Later in life, a decline in ovarian reserve can result in a decreased bone mineral density due to reduced levels of estrogen. We reviewed this issue given that the use of resveratrol can possess dual roles in the treatment of endometriosis and increase bone mineral density [7]. It is expected that resveratrol (which is per se a natural product) does not possess harmful effects. Another issue is the occurrence of malignancies. Inoue, N. et al. reported that extraovarian malignancy lesions of endometriosis are observed in the intestine, abdominal scar, vagina and vulva, peritoneum and deep endometriosis, urinary tract, uterine cervix, and others. The most common tumor site was the intestine; histologically, endometrioid carcinoma was the most frequent type. Furthermore, the relation between occurrence and estrogen therapy was discussed [8].
In summary, this Special Issue successfully describes clinical problems about endometriosis, which can open up new possibilities for the optimal treatment for endometriosis.

Author Contributions

Writing—original draft preparation, O.W.-H.; writing—review and editing, O.W.-H. and A.I.; supervision, A.I.; All authors have read and agreed to the published version of the manuscript.


This research received no external funding.

Conflicts of Interest

The authors declare no conflict of interest.


  1. Nakamura, T. Clinical Aspects of Adolescent Endometriosis. Endocrines 2021, 2, 301–310. [Google Scholar] [CrossRef]
  2. ACOG Committee Opinion No. 760: Dysmenorrhea and Endometriosis in the Adolescent. Obstet. Gynecol. 2018, 132, e249–e258.
  3. Ota, I.; Ota, Y.; Taniguchi, F. Impact of 1.0 mg/Day Dienogest Treatment on Bone Metabolism Markers in Young Women with Dysmenorrhea. Endocrines 2021, 2, 293–300. [Google Scholar] [CrossRef]
  4. Kitajima, M.; Matsumoto, K.; Kajimura, I.; Harada, A.; Miyashita, N.; Matsumura, A.; Kitajima, Y.; Miura, K. The Effects of Endometriosis on Ovarian Functions. Endocrines 2021, 2, 142–149. [Google Scholar] [CrossRef]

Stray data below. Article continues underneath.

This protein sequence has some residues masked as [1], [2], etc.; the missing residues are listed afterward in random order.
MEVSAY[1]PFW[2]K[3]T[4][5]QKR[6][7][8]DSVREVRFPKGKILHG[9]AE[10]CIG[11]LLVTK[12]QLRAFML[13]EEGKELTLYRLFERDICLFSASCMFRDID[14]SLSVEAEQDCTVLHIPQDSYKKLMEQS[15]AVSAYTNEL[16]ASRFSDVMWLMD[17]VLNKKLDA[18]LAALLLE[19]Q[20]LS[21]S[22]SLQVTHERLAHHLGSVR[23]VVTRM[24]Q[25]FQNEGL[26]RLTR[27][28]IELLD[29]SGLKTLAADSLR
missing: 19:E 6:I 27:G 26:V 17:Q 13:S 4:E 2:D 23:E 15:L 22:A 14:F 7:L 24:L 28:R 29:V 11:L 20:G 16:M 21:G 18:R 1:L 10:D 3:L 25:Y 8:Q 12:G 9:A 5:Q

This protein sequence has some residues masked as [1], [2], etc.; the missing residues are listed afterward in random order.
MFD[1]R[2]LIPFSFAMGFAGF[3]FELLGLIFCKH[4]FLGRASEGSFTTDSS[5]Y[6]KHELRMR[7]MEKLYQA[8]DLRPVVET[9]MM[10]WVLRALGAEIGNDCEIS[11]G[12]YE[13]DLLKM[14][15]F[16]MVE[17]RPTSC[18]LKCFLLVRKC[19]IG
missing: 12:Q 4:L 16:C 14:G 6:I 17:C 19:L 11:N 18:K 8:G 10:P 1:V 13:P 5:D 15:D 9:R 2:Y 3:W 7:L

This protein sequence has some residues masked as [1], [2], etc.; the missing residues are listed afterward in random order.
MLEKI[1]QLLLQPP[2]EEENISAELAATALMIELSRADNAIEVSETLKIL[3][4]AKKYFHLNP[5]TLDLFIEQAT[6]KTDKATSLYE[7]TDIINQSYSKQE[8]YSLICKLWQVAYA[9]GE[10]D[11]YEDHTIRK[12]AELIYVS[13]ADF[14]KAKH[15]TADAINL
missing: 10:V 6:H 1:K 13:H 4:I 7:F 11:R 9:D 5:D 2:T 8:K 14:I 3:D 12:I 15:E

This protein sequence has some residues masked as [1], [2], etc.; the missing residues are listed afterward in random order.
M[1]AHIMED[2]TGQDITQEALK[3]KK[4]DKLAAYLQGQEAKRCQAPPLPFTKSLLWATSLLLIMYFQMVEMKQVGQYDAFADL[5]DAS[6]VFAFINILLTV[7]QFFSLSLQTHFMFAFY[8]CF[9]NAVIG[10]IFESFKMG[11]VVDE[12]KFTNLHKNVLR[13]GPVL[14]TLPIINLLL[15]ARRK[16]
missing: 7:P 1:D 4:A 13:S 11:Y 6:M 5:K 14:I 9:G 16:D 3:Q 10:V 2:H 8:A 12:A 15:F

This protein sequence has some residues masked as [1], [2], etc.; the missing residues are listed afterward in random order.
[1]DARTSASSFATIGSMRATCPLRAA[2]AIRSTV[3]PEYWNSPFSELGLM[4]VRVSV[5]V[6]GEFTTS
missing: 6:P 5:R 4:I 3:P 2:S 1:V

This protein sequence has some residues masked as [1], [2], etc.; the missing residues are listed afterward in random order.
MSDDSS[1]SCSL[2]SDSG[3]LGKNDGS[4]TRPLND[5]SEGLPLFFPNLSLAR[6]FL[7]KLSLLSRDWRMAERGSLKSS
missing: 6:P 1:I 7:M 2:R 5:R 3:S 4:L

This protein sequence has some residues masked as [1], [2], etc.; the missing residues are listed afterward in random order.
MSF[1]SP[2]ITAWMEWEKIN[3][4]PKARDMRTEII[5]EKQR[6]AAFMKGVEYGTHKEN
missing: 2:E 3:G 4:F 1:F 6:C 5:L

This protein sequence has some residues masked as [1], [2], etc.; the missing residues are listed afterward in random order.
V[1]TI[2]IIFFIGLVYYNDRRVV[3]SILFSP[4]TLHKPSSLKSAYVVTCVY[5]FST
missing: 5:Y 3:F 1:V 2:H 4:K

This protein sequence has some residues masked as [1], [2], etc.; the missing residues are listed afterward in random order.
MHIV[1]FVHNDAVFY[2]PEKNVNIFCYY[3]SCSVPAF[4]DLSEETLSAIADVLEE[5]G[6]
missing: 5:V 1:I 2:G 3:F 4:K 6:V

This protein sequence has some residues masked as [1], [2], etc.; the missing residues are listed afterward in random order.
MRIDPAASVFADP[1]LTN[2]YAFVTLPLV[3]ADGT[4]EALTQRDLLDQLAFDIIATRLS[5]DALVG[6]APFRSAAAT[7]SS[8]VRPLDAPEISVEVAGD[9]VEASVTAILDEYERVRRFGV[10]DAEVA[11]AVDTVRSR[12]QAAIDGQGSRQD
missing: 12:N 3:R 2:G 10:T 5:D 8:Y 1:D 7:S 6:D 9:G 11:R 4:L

5. Ota, Y.; Ota, K.; Takahashi, T.; Morimoto, Y.; Suzuki, S.; Sano, R.; Ota, I.; Moriya, T.; Shiota, M. A Case of Elastography-Assisted Laparoscopic Fertility Preservation for Severe Deep Endometriosis Causing Ureteral Stenosis and Subtype II Adenomyosis. Endocrines 2021, 2, 348–355. [Google Scholar] [CrossRef]
  6. Katakura, M.; Katagiri, Y.; Ota, K.; Mukai, T.; Nakaoka, K.; Maemura, T.; Morita, M. A Feasible Technique in Laparoscopic Excision for Juvenile Cystic Adenomyosis: A Case Report, Literature Review, and Surgical Video. Endocrines 2021, 2, 284–292. [Google Scholar] [CrossRef]
  7. Wada-Hiraike, O. Benefits of the Phytoestrogen Resveratrol for Perimenopausal Women. Endocrines 2021, 2, 457–471. [Google Scholar] [CrossRef]
  8. Inoue, N.; Hirakawa, T.; Mitsushita, J.; Kitahara, Y.; Iwase, A. Malignancies Associated with Extraovarian Endometriosis: A Literature Review. Endocrines 2021, 2, 251–265. [Google Scholar] [CrossRef]
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Wada-Hiraike, O.; Iwase, A. Special Issue “Impact of Endometriosis on Women’s Health”. Endocrines 2022, 3, 223-224.

AMA Style

Wada-Hiraike O, Iwase A. Special Issue “Impact of Endometriosis on Women’s Health”. Endocrines. 2022; 3(2):223-224.

Chicago/Turabian Style

Wada-Hiraike, Osamu, and Akira Iwase. 2022. "Special Issue “Impact of Endometriosis on Women’s Health”" Endocrines 3, no. 2: 223-224.